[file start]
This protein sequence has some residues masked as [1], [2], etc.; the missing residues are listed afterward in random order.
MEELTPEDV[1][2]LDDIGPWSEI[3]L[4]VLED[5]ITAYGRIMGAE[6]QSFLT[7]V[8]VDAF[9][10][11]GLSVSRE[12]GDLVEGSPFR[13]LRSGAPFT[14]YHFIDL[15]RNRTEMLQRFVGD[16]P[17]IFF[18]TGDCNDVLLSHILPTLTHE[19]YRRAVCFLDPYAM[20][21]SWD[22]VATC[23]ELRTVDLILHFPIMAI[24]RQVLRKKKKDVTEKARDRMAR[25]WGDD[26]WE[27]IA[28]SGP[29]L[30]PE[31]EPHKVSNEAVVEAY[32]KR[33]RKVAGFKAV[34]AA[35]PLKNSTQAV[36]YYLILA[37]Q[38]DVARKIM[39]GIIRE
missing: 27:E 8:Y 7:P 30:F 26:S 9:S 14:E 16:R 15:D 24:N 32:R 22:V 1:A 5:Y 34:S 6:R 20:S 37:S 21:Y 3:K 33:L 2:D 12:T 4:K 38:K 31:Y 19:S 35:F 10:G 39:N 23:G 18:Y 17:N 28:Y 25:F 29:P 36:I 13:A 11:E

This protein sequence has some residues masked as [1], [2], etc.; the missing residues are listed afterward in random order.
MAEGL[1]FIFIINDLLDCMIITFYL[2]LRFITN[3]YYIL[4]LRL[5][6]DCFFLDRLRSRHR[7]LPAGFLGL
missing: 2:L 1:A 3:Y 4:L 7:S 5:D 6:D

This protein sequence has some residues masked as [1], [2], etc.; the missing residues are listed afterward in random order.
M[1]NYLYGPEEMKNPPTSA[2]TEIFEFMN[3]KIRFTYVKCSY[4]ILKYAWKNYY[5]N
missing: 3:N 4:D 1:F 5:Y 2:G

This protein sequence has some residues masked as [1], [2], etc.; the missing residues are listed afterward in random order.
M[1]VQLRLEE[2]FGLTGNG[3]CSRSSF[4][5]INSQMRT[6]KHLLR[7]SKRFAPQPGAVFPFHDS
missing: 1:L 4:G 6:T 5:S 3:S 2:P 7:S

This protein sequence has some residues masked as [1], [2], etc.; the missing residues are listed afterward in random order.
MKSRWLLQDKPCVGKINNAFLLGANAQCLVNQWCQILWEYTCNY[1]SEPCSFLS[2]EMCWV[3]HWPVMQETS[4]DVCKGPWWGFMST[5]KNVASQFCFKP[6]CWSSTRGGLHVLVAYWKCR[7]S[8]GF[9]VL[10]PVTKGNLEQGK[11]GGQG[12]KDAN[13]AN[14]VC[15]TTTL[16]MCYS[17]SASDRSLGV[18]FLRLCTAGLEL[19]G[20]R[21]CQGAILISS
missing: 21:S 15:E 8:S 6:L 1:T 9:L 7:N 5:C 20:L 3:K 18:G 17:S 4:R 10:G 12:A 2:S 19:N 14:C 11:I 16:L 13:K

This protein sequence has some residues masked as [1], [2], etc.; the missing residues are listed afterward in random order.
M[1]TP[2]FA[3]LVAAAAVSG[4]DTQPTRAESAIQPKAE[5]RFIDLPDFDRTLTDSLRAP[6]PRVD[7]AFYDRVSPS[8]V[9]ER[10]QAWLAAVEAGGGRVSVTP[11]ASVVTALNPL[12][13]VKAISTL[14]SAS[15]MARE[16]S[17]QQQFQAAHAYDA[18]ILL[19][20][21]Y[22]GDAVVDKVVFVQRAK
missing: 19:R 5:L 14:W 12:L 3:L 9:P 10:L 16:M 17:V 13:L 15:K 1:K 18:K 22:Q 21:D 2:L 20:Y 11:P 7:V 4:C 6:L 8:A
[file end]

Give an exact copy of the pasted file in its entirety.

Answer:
This protein sequence has some residues masked as [1], [2], etc.; the missing residues are listed afterward in random order.
MEELTPEDV[1][2]LDDIGPWSEI[3]L[4]VLED[5]ITAYGRIMGAE[6]QSFLT[7]V[8]VDAF[9][10][11]GLSVSRE[12]GDLVEGSPFR[13]LRSGAPFT[14]YHFIDL[15]RNRTEMLQRFVGD[16]P[17]IFF[18]TGDCNDVLLSHILPTLTHE[19]YRRAVCFLDPYAM[20][21]SWD[22]VATC[23]ELRTVDLILHFPIMAI[24]RQVLRKKKKDVTEKARDRMAR[25]WGDD[26]WE[27]IA[28]SGP[29]L[30]PE[31]EPHKVSNEAVVEAY[32]KR[33]RKVAGFKAV[34]AA[35]PLKNSTQAV[36]YYLILA[37]Q[38]DVARKIM[39]GIIRE
missing: 27:E 8:Y 7:P 30:F 26:S 9:S 14:E 16:R 15:D 24:N 32:R 22:V 1:A 5:Y 34:S 6:R 20:S 37:S 21:Y 3:K 33:L 2:D 12:T 4:K 38:K 31:Y 19:S 35:F 10:G 39:N 23:G 18:Y 17:N 28:Y 25:F 29:P 36:I 13:A 11:E

This protein sequence has some residues masked as [1], [2], etc.; the missing residues are listed afterward in random order.
MAEGL[1]FIFIINDLLDCMIITFYL[2]LRFITN[3]YYIL[4]LRL[5][6]DCFFLDRLRSRHR[7]LPAGFLGL
missing: 2:L 1:A 3:Y 4:L 7:S 5:D 6:D

This protein sequence has some residues masked as [1], [2], etc.; the missing residues are listed afterward in random order.
M[1]NYLYGPEEMKNPPTSA[2]TEIFEFMN[3]KIRFTYVKCSY[4]ILKYAWKNYY[5]N
missing: 3:N 4:D 1:F 5:Y 2:G

This protein sequence has some residues masked as [1], [2], etc.; the missing residues are listed afterward in random order.
M[1]VQLRLEE[2]FGLTGNG[3]CSRSSF[4][5]INSQMRT[6]KHLLR[7]SKRFAPQPGAVFPFHDS
missing: 1:L 4:G 6:T 5:S 3:S 2:P 7:S

This protein sequence has some residues masked as [1], [2], etc.; the missing residues are listed afterward in random order.
MKSRWLLQDKPCVGKINNAFLLGANAQCLVNQWCQILWEYTCNY[1]SEPCSFLS[2]EMCWV[3]HWPVMQETS[4]DVCKGPWWGFMST[5]KNVASQFCFKP[6]CWSSTRGGLHVLVAYWKCR[7]S[8]GF[9]VL[10]PVTKGNLEQGK[11]GGQG[12]KDAN[13]AN[14]VC[15]TTTL[16]MCYS[17]SASDRSLGV[18]FLRLCTAGLEL[19]G[20]R[21]CQGAILISS
missing: 21:S 15:E 8:S 6:L 1:T 9:L 7:N 5:C 20:L 3:K 18:G 17:S 4:R 10:G 12:A 2:S 19:N 14:C 11:I 16:L 13:K

This protein sequence has some residues masked as [1], [2], etc.; the missing residues are listed afterward in random order.
M[1]TP[2]FA[3]LVAAAAVSG[4]DTQPTRAESAIQPKAE[5]RFIDLPDFDRTLTDSLRAP[6]PRVD[7]AFYDRVSPS[8]V[9]ER[10]QAWLAAVEAGGGRVSVTP[11]ASVVTALNPL[12][13]VKAISTL[14]SAS[15]MARE[16]S[17]QQQFQAAHAYDA[18]ILL[19][20][21]Y[22]GDAVVDKVVFVQRAK
missing: 19:R 5:L 14:W 12:L 3:L 9:P 10:L 16:M 17:V 13:L 15:K 1:K 18:K 22:Q 21:D 2:L 20:Y 11:P 7:V 4:C 6:L 8:A